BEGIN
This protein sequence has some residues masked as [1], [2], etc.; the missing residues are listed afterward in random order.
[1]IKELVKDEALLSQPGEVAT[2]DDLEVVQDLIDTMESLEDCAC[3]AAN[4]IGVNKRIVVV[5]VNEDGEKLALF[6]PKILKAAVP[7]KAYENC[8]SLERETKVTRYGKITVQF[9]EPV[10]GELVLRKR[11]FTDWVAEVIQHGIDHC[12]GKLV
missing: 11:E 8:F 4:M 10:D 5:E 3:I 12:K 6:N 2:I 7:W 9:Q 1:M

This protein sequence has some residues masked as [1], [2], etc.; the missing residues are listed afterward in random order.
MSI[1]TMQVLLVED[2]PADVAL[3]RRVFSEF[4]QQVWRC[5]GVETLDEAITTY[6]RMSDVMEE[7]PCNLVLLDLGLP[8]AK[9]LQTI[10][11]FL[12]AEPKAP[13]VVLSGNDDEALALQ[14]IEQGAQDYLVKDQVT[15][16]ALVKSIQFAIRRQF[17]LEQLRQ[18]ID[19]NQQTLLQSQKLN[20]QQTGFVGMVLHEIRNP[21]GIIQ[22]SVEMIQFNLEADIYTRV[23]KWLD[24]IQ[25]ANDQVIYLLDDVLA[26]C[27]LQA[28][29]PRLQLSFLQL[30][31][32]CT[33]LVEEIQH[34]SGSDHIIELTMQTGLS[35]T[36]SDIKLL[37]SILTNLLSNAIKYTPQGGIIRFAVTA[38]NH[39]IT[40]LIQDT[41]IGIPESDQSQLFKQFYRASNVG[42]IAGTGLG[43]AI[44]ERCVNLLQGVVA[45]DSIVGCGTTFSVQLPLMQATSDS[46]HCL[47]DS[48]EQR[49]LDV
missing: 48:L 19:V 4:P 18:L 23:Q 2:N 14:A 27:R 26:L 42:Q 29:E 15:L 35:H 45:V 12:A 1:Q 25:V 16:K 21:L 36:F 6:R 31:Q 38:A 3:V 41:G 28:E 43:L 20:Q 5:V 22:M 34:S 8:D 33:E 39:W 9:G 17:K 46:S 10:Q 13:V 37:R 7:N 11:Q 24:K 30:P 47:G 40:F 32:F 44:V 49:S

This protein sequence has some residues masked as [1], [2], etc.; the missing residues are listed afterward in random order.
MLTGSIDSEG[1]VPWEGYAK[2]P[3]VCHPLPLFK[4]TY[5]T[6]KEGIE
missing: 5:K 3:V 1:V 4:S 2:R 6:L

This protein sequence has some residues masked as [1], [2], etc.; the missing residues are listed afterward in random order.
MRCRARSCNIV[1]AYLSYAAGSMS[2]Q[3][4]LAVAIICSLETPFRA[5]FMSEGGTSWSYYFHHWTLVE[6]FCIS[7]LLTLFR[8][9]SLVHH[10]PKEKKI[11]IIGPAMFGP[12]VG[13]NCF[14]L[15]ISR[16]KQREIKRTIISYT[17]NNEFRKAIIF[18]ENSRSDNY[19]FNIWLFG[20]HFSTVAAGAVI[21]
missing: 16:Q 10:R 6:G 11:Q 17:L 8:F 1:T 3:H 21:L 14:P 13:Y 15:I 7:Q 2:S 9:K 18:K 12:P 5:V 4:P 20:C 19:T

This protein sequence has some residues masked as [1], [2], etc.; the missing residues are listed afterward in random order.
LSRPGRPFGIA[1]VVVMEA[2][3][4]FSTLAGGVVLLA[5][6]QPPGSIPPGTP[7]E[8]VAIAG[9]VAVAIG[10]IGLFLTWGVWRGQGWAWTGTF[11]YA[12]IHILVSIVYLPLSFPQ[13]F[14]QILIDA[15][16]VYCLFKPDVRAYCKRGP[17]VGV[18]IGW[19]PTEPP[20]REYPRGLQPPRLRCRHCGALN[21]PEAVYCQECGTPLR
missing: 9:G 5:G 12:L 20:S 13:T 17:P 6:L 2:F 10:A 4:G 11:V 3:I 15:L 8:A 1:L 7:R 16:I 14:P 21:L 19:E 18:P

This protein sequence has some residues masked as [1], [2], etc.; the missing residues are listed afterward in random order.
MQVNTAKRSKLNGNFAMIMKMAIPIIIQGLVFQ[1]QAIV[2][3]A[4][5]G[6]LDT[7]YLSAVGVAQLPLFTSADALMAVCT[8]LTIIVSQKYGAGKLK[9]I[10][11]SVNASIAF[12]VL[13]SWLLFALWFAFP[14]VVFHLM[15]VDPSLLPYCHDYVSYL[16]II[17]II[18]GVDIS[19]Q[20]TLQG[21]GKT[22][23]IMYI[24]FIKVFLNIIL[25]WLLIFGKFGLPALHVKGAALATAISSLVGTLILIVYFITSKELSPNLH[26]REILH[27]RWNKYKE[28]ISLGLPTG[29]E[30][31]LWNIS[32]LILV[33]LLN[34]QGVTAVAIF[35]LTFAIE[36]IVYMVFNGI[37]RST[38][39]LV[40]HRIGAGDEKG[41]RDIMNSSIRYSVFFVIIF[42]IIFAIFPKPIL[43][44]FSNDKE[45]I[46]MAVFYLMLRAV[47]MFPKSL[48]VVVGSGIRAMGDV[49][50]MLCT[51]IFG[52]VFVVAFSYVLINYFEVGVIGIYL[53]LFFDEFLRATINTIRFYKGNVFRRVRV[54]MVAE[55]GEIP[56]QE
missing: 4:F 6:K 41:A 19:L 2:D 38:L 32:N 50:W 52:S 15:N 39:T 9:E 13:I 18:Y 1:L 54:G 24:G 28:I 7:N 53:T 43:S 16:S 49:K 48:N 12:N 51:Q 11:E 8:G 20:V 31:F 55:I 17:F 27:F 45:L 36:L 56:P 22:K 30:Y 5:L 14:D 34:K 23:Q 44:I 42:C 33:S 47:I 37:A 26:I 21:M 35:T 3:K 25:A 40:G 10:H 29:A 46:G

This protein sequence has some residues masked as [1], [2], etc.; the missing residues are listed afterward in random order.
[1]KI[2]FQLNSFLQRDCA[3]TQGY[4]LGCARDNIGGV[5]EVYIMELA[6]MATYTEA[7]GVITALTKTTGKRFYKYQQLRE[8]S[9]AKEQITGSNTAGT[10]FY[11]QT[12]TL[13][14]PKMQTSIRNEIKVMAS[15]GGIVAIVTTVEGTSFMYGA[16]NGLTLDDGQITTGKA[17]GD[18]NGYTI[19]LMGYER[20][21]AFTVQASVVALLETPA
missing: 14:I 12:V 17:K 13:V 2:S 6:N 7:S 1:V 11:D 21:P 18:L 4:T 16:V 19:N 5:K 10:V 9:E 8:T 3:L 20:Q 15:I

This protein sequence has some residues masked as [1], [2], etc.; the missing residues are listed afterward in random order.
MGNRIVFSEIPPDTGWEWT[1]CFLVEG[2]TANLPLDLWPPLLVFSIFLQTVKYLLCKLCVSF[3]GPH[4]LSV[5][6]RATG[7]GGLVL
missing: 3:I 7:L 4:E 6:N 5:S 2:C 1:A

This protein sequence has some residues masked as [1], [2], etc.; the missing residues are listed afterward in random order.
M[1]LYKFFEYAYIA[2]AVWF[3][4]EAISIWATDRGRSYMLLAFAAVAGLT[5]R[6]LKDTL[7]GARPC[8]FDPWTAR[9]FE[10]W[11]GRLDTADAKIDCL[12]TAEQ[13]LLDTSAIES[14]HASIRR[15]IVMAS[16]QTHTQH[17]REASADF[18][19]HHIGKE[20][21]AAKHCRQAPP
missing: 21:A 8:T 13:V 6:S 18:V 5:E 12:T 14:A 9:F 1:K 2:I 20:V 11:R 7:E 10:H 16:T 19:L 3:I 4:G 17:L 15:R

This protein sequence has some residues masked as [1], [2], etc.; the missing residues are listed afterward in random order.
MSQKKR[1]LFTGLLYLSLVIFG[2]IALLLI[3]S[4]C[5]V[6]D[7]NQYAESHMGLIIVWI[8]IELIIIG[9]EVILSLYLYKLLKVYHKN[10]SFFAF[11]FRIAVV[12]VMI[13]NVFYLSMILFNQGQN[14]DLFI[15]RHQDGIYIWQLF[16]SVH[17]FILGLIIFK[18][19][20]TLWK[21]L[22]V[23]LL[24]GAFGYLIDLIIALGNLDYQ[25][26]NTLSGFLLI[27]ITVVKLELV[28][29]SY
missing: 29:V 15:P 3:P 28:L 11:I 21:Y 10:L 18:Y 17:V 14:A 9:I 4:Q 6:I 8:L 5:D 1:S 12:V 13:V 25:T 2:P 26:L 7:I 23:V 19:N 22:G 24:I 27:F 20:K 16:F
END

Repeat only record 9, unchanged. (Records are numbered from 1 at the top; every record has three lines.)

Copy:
This protein sequence has some residues masked as [1], [2], etc.; the missing residues are listed afterward in random order.
M[1]LYKFFEYAYIA[2]AVWF[3][4]EAISIWATDRGRSYMLLAFAAVAGLT[5]R[6]LKDTL[7]GARPC[8]FDPWTAR[9]FE[10]W[11]GRLDTADAKIDCL[12]TAEQ[13]LLDTSAIES[14]HASIRR[15]IVMAS[16]QTHTQH[17]REASADF[18][19]HHIGKE[20][21]AAKHCRQAPP
missing: 21:A 8:T 13:V 6:S 18:V 5:E 12:T 14:A 9:F 1:K 2:I 20:V 11:R 7:E 10:H 16:T 19:L 3:I 4:G 17:L 15:R